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CBS Sunday Morning is an American TV show that contains a combination of hard news and feature stories. The hard news is usually a brief recounting of the significant recent national and international events. The features cover an extremely wide range of topics.

The two-hour episodes open with a single trumpeter playing the opening theme, called Abblasen, as an artist's interpretation of the sun is shone. This tune was originally played by Doc Severinsen. Currently, it is played by Wynton Marsalis. Then the show's host, after a brief rundown of the news, introduces the features that will compromise the rest of the program.

The features are sometimes part of a theme the show has chosen. The themes are usually topics most people can relate to, such as, food, changes in the American family structure and vacations. A large number of features showcase the arts. These features cover topics about TV shows, movies, theater, opera, ballet, paintings and sculpture. They also introduce their audience to the offbeat, for instance, people who have an unusual collection and turned that into a roadside museum.

There are stories of ordinary people taking on tasks that would seem too large for them to achieve. One story was about a woman who spent years saving the money to give her community a public swimming pool. There have been a number of stories about people who started putting care packages together for troops serving overseas or people suffering deprivation from a recent disaster or an ongoing crisis. Frequently, these stories go on to show how their acts have inspired the people around them to join the effort.

In addition to these stories, there are television and movie reviews by David Edelstein, rock music critiques by Bill Flanagan and classical music is covered by Eugenia Zukerman. Nancy Giles does frequent commentaries about current events. Ben Stein, also a commentator. The show was originally hosted by Charles Kuralt and is currently hosted by Charles Osgood.

Sundays at 09:00 am on CBS
31 Seasons, 1509 Episodes - Returning Series
January 28, 1979
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7.8/10
CBS Sunday Morning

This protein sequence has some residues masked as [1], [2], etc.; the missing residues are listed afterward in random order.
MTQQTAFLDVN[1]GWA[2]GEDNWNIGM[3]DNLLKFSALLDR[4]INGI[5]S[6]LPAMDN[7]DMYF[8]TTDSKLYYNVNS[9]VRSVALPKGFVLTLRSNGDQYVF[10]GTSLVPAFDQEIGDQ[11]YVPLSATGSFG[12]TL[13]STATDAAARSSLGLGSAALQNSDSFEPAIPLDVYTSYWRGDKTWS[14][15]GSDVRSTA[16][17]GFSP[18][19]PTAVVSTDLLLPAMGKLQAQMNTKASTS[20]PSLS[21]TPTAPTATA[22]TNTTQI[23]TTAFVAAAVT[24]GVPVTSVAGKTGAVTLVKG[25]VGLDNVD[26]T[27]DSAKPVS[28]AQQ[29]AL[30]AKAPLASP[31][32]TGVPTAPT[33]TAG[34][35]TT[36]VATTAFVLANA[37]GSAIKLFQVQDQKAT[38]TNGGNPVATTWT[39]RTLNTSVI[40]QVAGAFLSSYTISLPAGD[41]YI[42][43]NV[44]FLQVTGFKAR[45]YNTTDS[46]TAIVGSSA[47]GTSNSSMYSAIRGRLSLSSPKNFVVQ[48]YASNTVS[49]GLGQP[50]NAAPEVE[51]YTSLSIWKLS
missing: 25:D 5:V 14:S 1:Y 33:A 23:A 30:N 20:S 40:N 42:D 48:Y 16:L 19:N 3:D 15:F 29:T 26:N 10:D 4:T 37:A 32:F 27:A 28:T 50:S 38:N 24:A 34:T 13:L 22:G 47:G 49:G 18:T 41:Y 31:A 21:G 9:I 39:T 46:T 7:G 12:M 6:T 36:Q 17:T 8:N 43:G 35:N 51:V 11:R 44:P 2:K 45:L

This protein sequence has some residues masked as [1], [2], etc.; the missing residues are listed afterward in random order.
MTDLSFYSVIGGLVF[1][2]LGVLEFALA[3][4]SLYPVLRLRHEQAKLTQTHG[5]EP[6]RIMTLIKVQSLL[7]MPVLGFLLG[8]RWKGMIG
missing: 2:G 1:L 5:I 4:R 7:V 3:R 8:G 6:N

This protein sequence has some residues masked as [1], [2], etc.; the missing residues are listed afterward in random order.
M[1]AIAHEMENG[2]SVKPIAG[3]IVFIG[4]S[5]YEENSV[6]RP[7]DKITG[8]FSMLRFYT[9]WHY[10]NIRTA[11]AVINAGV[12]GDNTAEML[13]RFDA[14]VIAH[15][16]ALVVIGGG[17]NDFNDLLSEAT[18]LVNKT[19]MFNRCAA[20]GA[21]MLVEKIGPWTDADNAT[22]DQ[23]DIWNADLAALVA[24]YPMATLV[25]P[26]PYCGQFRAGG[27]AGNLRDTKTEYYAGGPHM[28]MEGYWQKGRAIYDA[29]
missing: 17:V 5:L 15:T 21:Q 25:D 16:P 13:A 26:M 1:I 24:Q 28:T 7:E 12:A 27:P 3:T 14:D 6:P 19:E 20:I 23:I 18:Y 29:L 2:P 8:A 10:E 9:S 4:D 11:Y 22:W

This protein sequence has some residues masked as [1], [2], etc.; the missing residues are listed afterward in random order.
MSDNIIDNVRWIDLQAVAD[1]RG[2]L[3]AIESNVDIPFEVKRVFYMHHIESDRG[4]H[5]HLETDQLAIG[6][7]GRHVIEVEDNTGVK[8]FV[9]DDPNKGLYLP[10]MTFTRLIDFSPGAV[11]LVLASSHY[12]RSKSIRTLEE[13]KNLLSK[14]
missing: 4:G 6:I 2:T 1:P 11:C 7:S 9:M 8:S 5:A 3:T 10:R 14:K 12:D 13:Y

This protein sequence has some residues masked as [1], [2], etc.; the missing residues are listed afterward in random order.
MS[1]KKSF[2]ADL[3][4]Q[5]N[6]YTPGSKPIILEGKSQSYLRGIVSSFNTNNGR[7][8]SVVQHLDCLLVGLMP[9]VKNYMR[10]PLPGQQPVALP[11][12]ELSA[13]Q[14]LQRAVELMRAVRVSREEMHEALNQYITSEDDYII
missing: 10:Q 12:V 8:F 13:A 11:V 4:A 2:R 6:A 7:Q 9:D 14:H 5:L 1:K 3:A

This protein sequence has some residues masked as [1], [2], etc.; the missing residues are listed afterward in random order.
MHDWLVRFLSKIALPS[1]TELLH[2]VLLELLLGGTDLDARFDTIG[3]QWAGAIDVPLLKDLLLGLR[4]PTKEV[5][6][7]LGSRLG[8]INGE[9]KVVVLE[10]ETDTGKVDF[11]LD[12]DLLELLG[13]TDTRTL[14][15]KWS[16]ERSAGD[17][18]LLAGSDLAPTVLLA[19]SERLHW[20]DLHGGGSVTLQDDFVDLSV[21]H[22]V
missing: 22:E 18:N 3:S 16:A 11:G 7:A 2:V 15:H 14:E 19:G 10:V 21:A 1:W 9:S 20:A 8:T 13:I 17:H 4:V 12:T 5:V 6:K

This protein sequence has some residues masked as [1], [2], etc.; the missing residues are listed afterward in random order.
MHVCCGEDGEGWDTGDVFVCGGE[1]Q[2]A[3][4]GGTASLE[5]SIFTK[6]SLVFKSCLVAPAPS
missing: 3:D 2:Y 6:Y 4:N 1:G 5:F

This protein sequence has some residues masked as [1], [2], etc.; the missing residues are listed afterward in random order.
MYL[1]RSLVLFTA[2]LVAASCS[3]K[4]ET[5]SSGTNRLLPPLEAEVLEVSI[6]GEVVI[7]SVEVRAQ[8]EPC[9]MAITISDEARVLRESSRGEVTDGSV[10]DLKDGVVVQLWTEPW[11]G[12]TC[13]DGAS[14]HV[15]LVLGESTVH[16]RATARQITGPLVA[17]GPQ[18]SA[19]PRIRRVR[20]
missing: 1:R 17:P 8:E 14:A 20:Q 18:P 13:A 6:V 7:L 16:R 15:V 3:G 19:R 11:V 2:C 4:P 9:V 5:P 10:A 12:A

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CBS Sunday Morning Full Episode Guide

  • COVER: Build a Better Baby Thoreau said that every child begins the world again. He was right, of course, but he never had children of his own: he never spent nine months wondering if the child was a boy or a girl…or if the baby would be born healthy…or at all. But now-as never before-science has taken some of the agonizing out of the process. Male or female, sick or well, dead or alive: the final verdict at childbirth has been replaced by a series of medical options. As Sunday Morning correspondent Tracy Smith reports, parents can choose gender, screen for a growing number of genetic diseases…and end up with what some might call a better baby. ALMANAC: Edison Invents the Light bulb ART: Frank Stella Frank Stella has been at the forefront of American art for nearly half a century. He started out a minimalist and now you might say he is a maximalist. So what happened? Martha Teichner finds out this Sunday Morning. BEHIND THE HEADLINES: Rudy Giuliani before the Family Research MAYTAG: Clean Start Chances are your family had a Maytag washing machine when you were growing up. At its peak, the company, known for its dependability, made one in every five washing machines in the United States. Its iconic repairman advertising campaign is one of the most successful of all-time. But in recent years, sales have flattened and alleged mismanagement of the company led to a buyout by rival Whirlpool. This Friday, Whirlpool will officially pull Maytag out of Newton, Iowa -- the town where F.L. Maytag made his first washing machine exactly 100 years ago -- closing the plant that has been gradually laying off thousands of workers since the takeover last year. Dean Reynolds visits a community saddened by loss of Maytag, but hopeful for the future. SPORTS: Uphill Battle MUSIC: Chaka Khan COMMENTARY: Nancy Giles PHOTOGRAPHY: Camera Collection For 50 years, Jack Naylor has painstakingly put together his collection of photography. In all, Naylor amassed more than 31,000 pieces of equipment and prints. The collection details history - that of the world in the breathtaking images, and that of photography itself in the equipment. Now, at 90, Naylor is saying goodbye to it all - auctioning it off - so that, as he says, others may have some fun. Jack Naylor takes Daniel Sieberg on the last tour of the intact collection.

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